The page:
From the police officer’s POV it’s an unusual sight. A man kneeling down, head low with his butt in the air, as if in prayer in a Tibetan temple. Maybe the guy is drunk, fell, and can’t get up. Or maybe he’s another victim of a psychological problem.
When it’s dark out, those are reasonable assumptions.
But I had a good reason to be in that position, even with my butt up and head down.
I’m walking home. A rainy night. The lighting is dim beneath the overhang to an empty storefront. Despite the weak illumination provided by a streetlight, I noticed something huddled up against the wall. A toad. With all the rain this summer, even he wants to get out of the wet.
I set down my umbrella and get out my compact camera. I take a couple of shots while standing over him with the flash but I don’t like flash shots as a rule. And I don’t like blinding some poor critter with a lightburst.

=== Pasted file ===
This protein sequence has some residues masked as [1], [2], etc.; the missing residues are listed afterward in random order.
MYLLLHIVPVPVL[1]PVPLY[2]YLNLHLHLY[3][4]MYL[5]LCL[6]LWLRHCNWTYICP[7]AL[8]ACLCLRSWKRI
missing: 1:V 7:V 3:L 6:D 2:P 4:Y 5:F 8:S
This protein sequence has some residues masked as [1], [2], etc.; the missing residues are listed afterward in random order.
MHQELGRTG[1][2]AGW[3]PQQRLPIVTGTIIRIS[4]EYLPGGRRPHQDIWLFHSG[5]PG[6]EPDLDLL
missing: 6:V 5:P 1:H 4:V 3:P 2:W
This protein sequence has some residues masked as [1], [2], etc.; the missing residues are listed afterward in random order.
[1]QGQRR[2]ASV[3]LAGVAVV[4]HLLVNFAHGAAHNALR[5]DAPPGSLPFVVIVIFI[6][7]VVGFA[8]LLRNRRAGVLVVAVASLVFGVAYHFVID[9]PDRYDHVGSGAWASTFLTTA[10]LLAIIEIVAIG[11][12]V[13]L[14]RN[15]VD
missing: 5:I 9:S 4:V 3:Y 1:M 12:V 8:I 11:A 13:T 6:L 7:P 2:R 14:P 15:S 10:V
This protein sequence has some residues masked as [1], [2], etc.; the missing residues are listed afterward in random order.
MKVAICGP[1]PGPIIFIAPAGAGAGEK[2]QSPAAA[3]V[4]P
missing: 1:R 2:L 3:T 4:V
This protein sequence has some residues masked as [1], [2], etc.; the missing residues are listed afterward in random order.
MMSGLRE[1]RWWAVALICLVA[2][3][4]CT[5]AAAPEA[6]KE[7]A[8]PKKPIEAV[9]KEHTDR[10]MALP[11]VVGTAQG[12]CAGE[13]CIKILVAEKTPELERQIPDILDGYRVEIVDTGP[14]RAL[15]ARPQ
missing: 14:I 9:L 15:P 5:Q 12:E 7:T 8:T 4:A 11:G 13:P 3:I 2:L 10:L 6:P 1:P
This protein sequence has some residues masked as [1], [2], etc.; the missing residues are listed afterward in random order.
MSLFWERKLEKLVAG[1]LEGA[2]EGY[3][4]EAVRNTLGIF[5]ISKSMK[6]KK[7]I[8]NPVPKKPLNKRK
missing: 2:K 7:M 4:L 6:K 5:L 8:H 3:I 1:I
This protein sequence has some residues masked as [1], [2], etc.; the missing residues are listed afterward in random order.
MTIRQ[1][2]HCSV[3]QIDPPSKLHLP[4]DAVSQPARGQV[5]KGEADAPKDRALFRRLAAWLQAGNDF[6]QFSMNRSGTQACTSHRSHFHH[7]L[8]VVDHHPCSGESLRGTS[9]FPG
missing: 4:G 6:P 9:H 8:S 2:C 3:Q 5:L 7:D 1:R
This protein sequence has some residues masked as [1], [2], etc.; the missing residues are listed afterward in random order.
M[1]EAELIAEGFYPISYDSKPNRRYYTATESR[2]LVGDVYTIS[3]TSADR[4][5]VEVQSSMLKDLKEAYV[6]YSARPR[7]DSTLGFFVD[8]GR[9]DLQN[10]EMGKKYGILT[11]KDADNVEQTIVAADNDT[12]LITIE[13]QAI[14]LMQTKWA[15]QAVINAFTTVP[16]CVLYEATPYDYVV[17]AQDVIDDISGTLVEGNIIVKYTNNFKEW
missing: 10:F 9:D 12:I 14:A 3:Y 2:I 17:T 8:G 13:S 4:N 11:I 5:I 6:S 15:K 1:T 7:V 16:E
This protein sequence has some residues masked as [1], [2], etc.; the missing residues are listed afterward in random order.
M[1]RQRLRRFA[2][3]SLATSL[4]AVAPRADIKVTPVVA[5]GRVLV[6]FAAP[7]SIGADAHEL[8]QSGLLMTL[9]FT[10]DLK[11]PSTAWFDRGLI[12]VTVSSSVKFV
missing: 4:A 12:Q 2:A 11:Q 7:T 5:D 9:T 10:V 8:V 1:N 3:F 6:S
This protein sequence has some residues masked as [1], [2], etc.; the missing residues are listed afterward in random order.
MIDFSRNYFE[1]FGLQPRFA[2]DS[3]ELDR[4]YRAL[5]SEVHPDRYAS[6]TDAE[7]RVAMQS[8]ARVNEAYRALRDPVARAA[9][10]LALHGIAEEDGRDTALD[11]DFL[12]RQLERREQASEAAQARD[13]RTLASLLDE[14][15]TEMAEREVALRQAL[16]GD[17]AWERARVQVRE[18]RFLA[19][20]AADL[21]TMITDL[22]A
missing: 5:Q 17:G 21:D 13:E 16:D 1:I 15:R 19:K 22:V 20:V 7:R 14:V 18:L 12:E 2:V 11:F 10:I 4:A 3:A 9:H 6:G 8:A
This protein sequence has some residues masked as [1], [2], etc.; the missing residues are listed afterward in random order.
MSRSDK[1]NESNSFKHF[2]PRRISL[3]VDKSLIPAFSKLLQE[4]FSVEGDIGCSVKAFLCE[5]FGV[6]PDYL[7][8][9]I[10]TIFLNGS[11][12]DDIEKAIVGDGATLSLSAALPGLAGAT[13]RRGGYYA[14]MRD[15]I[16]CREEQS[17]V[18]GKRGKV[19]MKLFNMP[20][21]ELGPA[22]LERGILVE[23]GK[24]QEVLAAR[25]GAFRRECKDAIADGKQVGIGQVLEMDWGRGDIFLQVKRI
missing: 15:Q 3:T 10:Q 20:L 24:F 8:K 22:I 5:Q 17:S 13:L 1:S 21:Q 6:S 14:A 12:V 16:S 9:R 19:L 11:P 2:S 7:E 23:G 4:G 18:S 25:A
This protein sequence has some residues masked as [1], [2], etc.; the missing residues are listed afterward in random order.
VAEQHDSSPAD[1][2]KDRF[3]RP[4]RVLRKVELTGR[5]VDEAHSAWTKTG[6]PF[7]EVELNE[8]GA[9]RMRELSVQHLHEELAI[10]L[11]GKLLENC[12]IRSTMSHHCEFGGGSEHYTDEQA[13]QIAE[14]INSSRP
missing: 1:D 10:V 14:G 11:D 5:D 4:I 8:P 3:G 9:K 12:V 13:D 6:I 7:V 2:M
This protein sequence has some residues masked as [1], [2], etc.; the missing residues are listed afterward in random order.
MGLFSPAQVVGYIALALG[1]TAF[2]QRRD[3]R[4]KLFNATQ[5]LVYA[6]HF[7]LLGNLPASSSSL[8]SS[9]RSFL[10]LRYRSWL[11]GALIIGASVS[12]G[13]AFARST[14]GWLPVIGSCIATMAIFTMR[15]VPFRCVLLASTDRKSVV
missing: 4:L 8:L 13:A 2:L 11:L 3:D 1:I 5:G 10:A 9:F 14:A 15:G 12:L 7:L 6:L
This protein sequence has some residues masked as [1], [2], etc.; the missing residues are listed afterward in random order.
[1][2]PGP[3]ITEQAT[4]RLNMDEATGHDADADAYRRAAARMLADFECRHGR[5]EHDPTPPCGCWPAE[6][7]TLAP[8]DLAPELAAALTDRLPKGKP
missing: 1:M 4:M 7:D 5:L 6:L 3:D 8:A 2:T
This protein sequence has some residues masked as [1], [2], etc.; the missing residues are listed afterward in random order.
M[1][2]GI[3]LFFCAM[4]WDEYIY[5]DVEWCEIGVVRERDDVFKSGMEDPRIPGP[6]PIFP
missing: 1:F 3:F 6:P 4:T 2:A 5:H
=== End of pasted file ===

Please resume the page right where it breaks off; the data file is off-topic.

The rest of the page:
Time to get down and close. I turn off the flash, activate the macro setting. I set the shutter for 3 – 4 seconds. I get down in a position that doesn’t make my back problem flare up as much. Even with the camera set on the sidewalk and carefully pressing the shutter, my shots on the preview screen are blurred.
Ok, I’ll try the timer, a 2 second delay. Still blurry. Set the timer for 10 seconds. Got it.
The toad doesn’t move that much. The pre-focusing lamp and the blinking timer light seem to hypnotize him.
But this takes time. The longer I take, the greater the chance is that someone will spot me and wonder what the hell is going on. It’s happened before.
At one point a car stops on the other side of the street. I wasn’t surprised. I look up to see a black-and-white unit of the Plattsburgh PD. The police officer rolls down the window.
“What’s going on?” he asks.
“I’m photographing a toad,” I explain.
“Cool.” And the officer drives away.
That was easy.
The way it should be.